A Special Builder's Notes


The Special Builder's Breakfast Club

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29 June 2015


.... and new toys all round!

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Well, for some people at least. The Great Collector has acquired a very rare beast; a marque that I'd not heard of before now though I'd heard of the Dorman engine that sits under the bonnet. The Vulcan, built in Southport - this one in 1920, is quite a big car and sports a 2.6L engine; more anon.

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And continuing with rare treats, Learned Counsel decided to make a few further enquiries concerning his 'barn-find' and we went to have a closer look and meet the owner a few days ago. I'd struggled to come up with any reference to the type of body this particular Austin 10 was wearing; on Google images there were cabriolets aplenty but not with this shaped boot. The only one that came close was one that incorporated a dickey seat which this car definitely never had.

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The owner cleared up the mystery for us. It was a Gordon & Co cabriolet - or drop-head coupe - and was built in Sparkbrook, Birmingham, 8 miles up the road from Austin in Longbridge. Again, this was a new name to me but a quick search revealed that Gordon & Co were quite prolific and for a good long time, so I should have known about them.

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Only 2 cars on the Austin 10 chassis with this style of Gordon body are known to survive so Learned Counsel took the plunge and a deal was struck. The car comes with a box of interesting paperwork and lots of pictures (so it was very quiet in the car on the way home) and a pleasing amount of spare bits and pieces to accompany the very complete car.

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I'm still searching for a pair of Riley Merlin half-shafts and really need to get the engine position determined on the racing car. I was revving up to go and do that the other day when Learned Counsel popped in for a cup of tea and presented me with the grilles for the Jowett Jumble Sale and said, 'just plate those for me would you...' then promptly disappeared to Spain for a week. The Rolls is back together again and we all held our breath while Counsel did the honours. It sprang into life and settled down to a quiet rumble. Rumble!!?? No oil pressure! I took advice from clever chaps and it turned out that sometimes it can take up to a heart-stopping minute before the gauge tells you what you want to know. So, after priming all the oil pipes, we had another go and a stomach-knotting 40 seconds later we all congratulated ourselves on a job well done. Then the rattle that we'd first sought to correct, returned.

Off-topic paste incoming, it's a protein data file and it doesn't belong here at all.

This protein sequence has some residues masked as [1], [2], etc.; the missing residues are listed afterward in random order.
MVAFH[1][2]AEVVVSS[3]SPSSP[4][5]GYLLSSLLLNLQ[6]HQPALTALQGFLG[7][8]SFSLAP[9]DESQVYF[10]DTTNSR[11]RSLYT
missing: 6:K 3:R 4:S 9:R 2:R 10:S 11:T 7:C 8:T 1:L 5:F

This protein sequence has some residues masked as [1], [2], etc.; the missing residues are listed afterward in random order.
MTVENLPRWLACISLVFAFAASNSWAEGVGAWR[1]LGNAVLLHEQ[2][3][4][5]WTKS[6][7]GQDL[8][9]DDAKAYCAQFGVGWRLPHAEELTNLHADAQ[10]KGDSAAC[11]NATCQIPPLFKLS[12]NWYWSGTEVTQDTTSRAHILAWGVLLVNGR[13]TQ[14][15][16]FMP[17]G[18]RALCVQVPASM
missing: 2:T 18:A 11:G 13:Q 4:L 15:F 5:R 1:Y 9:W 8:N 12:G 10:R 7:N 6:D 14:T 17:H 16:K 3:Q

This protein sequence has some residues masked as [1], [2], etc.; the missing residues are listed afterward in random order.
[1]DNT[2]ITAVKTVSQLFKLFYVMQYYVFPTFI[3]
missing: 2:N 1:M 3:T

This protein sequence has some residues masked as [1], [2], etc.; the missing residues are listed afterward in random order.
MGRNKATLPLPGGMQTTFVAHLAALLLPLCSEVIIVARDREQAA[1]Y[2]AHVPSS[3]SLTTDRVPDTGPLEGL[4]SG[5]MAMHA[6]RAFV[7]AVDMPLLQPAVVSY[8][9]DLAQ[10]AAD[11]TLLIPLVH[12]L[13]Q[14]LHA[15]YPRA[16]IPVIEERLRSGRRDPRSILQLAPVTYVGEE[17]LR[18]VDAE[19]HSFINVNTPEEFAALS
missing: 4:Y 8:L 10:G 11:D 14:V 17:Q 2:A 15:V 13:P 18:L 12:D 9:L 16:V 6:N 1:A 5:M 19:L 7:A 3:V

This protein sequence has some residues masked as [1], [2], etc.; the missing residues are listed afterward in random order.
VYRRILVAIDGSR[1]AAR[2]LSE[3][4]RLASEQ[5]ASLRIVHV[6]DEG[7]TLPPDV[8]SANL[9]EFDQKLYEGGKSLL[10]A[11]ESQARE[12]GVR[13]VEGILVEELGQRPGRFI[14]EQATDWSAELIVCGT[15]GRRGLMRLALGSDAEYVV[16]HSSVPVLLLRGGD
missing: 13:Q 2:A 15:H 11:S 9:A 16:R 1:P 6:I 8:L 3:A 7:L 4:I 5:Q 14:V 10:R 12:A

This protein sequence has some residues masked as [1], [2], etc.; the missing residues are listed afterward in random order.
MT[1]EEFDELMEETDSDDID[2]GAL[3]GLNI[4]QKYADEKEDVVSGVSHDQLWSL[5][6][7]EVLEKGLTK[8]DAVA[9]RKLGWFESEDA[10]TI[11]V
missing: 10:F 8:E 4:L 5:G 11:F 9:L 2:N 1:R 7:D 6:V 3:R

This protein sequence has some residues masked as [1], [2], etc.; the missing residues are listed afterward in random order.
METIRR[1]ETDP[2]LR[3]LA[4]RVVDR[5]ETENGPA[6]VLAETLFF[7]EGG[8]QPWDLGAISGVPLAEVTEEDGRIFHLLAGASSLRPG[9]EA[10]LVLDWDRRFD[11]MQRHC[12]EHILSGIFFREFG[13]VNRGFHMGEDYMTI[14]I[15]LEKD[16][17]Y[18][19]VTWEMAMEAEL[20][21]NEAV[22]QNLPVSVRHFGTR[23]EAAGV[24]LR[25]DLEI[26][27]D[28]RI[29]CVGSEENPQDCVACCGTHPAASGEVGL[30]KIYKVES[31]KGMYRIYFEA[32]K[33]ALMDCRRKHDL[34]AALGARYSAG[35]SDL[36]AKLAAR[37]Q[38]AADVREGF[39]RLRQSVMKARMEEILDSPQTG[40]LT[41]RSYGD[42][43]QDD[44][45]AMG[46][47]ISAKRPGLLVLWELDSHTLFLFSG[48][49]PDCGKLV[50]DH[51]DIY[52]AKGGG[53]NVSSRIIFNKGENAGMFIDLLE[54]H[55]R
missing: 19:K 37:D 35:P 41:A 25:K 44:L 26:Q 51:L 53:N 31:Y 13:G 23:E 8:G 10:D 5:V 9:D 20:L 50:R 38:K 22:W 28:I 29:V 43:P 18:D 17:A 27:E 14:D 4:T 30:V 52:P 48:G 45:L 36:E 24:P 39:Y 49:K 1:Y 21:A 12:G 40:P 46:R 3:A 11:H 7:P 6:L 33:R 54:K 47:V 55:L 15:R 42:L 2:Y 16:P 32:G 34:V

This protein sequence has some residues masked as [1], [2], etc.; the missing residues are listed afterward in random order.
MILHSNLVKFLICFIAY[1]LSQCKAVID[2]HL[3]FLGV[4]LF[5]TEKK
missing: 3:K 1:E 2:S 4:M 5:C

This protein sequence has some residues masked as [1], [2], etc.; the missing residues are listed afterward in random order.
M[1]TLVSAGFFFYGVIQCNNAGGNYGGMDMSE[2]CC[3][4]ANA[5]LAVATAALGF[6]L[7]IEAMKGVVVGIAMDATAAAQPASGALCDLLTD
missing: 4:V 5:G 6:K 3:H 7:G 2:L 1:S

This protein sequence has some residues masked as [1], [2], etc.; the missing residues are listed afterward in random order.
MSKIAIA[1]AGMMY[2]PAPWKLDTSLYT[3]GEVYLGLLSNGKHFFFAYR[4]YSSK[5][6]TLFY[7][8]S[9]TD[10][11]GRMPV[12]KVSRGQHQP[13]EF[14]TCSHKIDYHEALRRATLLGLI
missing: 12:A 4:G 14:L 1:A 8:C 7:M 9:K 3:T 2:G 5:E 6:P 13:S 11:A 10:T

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It was the fan shaft bush rattling on its shaft - a couple of turns on the knurled nut to loosen the belt and it disappeared. I consoled myself with the fact that the idler gear bearings were on the way out so it wasn't a waste of time taking the front to bits.

And I've heard that lying in a barn in that village whose name I can never remember, are three Austin Sevens; a Ruby, a Pearl and an Opal. More trebles all round then!

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